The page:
During your site-wide audit, there are a number of ways to optimise the visuals. Take the time to identify and remove the low quality images or images that no longer fit your business’ brand. Furthermore, if you’ve embedded images from sites like Instagram and Flickr, then the last thing you want is to find that the image has been deleted and no longer appears on your site.
Other considerations include:
- How large are your images? Too large images slow your site down, while too small images are less effective.
- How consistent are your images? A visual consistency creates a more pleasing reading experience.
- How relevant are your images? Could you use a more relevant image to illustrate key points in the copy? For example, a diagram or graph could better convey information, than a long paragraph
With dozens of sites offering high-quality, free stock photography, there’s no reason your business can’t leverage the best of great visuals.
Step 4: Perform an on-page SEO health check
Auditing your owned media is the perfect chance to perform an on-page SEO health check. The reality is that SEO and content marketing need each other. Therefore, implementing SEO best practices can go a long way in optimising your online presence.
These days search engines are highly intelligent, such that they’re able to deliver high quality content that meets a searcher’s intent. Their goal is to rank good quality content higher and spammy content lower. For this reason, many of the SEO on-page best practices centre around providing the most enjoyable experience for visitors. As you catalogue your owned media, keep an eye out for these factors.
Have I formatted correctly?
Correct formatting makes your content an easier read for visitors as well as search engine robots. Use of appropriate h1 to h6 headings helps create a visual hierarchy for easier consumption. Other details, like breaking up long paragraphs and inserting images, also enhance the overall experience.
How healthy are my links?
There’s nothing more annoying for a reader than finding an amazing article online, but discovering that a few of the outbound links are broken. The transient nature of the internet unfortunately means that websites come and go with little warning. Invest time to check all of the outbound links, to ensure they’re still high quality and relevant.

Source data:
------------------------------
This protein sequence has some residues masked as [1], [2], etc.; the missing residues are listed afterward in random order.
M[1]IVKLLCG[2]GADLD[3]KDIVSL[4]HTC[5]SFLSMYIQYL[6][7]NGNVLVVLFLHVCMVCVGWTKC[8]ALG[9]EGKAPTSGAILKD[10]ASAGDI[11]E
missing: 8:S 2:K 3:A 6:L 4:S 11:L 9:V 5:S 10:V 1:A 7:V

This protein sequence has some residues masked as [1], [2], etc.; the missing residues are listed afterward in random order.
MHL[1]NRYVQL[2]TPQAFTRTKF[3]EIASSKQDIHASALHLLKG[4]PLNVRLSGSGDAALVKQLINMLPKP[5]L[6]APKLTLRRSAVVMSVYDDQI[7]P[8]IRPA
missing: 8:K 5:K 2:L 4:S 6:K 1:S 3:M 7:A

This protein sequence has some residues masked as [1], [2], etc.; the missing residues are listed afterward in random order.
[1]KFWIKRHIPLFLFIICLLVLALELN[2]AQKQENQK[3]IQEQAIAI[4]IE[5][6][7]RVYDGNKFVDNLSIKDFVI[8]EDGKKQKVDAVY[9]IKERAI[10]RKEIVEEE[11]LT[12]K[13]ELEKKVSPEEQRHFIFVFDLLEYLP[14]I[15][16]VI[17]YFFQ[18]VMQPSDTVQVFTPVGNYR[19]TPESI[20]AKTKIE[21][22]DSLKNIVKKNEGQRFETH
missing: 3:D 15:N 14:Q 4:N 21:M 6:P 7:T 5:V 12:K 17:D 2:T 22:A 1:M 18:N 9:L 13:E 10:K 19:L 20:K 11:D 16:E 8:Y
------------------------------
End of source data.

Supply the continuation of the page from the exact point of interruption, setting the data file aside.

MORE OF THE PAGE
Spot the keywords!
The danger of keywords is either stuffing your content with too many or forgetting them altogether. The best approach involves using variations of your primary keyword in a natural way.
Where’s my alt text?
Search engines are smart. However, they’re still haven’t quite mastered the art of “reading” images. Search engines will often use the alt text of images as well as surrounding copy to “read” the image. Make sure all of your images have alt text which is explanatory and relevant.
Note: this doesn’t mean you should stuff your alt text with keywords.
Step 5: Identify how each piece of content complements the funnel
The best measure of content marketing success is the number of conversions from visitor to lead and lead to customer. Maximise your content efforts by examining how each piece of content complements the funnel.
Image credit: Kuno Creative
An even spread of content ensures a complete and effective funnel, that drives revenue.
Step 6: Document success
An audit is all about identifying weak points as well as celebrating the wins. A tool like Moz or Hubspot will help you to identify which blog posts and pages are ranking for which keywords. Identifying the average visitor to lead conversion rate will also be helpful for future campaigns and expose new opportunities in your approach.
Step 7: Identify the highest performing social media posts
The final step of your spring cleaning audit is evaluating your most successful social posts. Collecting the right data helps you to identify:
- The most effective copy
- The time of day which generated the most shares and favourites
- The number of times people shared your content - even when they don’t tag you
- The most effective platforms for driving traffic
Try this excellent Twitter hack for finding the most popular tweets! When you type site:[insert URL] into the Twitter search bar, Twitter lists all of the tweets which share that URL. This even includes all of the tweets that use a special link shortener, like bit.ly or buff.ly!
For example, in the example below we searched for one of our evergreen blog posts: 10 must read blogs for the ambitious salesperson.
Where to go from here?
Once again, this spring cleaning isn’t a one day endeavour. You’ll probably spend weeks, if not months sprucing up different areas of your site and social channels. Once you have your epic to-do list, set a goal number of content pieces you want to work on each week. While small changes might feel pointless in the short term, it all adds up and allows you to maximise your past efforts for long term success.